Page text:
Up close with Goliath's people

After spending more than 30 years of excavating the remains of a Philistine city, a team of archaeologists have discovered what is believed to be the first cemetery belonging to the ancient people.

The team has unearthed more than 150 skeletons dating from the 11th to the 8th centuries BC, as well as ceramic vessels, jewellery and some weapons that it suspects had rested for more than 3,000 years in the cemetery on the outskirts of Ashkelon in Israel.

The find potentially offers clues to the Philistines' lifestyle and perhaps will help provide some answers to the mysteries of where the Philistines came from.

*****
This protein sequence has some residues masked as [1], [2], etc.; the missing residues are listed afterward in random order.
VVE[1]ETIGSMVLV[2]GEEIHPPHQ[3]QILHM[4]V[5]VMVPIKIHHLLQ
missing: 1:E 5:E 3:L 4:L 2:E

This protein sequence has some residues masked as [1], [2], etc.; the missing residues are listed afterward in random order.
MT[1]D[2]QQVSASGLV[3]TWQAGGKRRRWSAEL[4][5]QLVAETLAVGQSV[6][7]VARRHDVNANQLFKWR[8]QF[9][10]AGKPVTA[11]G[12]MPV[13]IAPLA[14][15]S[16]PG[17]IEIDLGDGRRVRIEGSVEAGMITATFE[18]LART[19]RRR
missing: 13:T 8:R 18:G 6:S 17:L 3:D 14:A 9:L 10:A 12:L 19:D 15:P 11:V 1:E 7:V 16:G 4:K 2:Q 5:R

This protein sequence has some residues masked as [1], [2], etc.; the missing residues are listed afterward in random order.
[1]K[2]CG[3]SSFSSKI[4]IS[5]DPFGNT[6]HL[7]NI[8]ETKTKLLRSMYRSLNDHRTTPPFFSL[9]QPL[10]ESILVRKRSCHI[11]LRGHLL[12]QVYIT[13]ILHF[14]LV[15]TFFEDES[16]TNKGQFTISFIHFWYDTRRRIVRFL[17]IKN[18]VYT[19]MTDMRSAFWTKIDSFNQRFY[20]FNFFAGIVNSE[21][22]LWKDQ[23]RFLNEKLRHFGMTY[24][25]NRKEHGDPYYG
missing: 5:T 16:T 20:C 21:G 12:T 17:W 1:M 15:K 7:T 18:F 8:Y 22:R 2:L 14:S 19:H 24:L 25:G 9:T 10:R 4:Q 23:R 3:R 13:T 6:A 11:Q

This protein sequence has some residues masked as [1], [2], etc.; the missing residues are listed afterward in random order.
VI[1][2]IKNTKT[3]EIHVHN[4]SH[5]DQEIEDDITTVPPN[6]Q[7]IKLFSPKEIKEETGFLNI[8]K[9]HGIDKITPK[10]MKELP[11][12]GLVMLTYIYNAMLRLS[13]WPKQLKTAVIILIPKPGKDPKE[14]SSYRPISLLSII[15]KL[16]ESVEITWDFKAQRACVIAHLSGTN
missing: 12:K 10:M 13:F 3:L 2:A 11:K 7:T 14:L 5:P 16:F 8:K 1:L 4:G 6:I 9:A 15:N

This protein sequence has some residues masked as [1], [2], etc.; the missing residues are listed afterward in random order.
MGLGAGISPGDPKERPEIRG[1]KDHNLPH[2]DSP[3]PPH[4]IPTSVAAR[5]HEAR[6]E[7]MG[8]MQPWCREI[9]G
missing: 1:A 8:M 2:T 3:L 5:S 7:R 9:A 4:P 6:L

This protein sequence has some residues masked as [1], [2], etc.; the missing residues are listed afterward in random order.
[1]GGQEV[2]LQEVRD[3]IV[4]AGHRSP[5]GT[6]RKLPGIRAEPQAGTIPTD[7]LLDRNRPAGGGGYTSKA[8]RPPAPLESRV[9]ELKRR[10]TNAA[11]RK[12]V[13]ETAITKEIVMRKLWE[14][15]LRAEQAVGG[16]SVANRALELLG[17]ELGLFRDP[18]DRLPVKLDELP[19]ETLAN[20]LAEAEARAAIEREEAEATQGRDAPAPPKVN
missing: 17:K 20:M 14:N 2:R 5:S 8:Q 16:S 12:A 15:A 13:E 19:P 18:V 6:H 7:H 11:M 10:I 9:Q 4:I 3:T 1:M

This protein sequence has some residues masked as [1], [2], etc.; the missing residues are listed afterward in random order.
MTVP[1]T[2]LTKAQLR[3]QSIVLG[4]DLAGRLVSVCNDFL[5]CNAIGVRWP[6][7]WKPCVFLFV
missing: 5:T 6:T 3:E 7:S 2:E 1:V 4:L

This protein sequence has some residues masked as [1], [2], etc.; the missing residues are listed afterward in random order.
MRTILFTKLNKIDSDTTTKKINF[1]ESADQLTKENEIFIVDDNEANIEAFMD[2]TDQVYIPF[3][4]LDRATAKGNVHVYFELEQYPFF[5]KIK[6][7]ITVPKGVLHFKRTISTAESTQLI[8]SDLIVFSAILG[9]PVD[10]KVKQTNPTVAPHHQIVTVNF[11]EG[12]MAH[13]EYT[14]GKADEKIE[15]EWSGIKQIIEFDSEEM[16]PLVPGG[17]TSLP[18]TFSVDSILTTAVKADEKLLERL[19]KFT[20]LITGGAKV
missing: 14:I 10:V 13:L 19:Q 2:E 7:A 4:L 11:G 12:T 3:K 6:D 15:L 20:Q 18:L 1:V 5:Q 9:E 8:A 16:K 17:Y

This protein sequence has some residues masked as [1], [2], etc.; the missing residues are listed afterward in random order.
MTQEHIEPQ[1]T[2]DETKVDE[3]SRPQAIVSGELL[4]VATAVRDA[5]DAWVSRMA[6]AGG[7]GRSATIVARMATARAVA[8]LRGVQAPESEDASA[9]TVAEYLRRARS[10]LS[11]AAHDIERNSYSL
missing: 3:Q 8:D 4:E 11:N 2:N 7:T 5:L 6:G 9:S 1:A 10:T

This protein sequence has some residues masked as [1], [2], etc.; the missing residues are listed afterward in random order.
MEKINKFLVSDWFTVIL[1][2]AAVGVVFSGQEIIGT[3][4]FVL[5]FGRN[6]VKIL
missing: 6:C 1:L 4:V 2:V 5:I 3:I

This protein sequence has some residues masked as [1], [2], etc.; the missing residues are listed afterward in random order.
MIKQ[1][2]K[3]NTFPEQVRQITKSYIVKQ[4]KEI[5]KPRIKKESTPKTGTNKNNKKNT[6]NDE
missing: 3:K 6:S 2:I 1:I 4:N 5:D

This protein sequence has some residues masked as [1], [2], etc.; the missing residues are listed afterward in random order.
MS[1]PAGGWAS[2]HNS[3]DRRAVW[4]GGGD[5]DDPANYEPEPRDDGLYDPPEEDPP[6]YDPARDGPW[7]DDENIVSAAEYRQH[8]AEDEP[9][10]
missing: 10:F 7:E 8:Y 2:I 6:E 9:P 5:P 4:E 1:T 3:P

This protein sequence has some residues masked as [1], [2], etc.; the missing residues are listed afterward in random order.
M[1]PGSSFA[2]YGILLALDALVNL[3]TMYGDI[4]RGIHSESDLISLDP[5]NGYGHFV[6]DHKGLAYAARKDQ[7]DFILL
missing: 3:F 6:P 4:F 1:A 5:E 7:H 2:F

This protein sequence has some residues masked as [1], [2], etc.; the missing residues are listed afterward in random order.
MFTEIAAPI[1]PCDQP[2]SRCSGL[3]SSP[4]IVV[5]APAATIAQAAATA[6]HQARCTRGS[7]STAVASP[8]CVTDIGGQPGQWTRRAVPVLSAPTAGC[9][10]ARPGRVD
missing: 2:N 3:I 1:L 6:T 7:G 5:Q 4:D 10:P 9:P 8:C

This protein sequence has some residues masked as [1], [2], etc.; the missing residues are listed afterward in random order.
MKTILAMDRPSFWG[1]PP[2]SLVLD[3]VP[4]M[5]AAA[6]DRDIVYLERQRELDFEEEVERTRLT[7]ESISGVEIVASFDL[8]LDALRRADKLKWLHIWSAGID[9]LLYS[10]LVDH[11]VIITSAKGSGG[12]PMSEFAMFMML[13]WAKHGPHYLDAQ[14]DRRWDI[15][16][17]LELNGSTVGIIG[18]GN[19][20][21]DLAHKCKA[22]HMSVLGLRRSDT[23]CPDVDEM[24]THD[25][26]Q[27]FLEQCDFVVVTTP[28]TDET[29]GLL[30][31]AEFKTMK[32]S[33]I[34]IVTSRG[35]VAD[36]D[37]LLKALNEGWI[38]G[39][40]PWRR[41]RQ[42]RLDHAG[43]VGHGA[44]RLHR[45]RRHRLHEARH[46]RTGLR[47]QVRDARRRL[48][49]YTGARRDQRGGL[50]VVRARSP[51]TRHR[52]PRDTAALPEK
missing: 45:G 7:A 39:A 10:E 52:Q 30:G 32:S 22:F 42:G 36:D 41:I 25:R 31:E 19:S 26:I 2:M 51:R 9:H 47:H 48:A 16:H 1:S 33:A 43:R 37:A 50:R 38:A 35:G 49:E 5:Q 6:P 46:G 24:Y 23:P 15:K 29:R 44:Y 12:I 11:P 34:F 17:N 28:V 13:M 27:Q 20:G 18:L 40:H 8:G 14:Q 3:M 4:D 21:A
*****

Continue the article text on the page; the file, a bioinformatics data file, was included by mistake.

Much has remained unknown about their origins. Ashkelon, which archaeologists think the Philistines entered around 1150 BC, is one of the five Philistine capitals along with Ashdod, Ekron, Gath and Gaza.

The cities and their people are mentioned in the ancient texts of the Babylonians, Egyptians and Assyrians. In the Hebrew Bible, they were the nemeses of the Israelites and sent Goliath to fight David.

Many tales tell of the great battles the Philistines fought and lost until their utter destruction at the hands of King Nebuchadnezzar and his Babylonian army in 604BC.


A version of this article appeared in the print edition of The Straits Times on July 11, 2016, with the headline 'Up close with Goliath's people'. Print Edition | Subscribe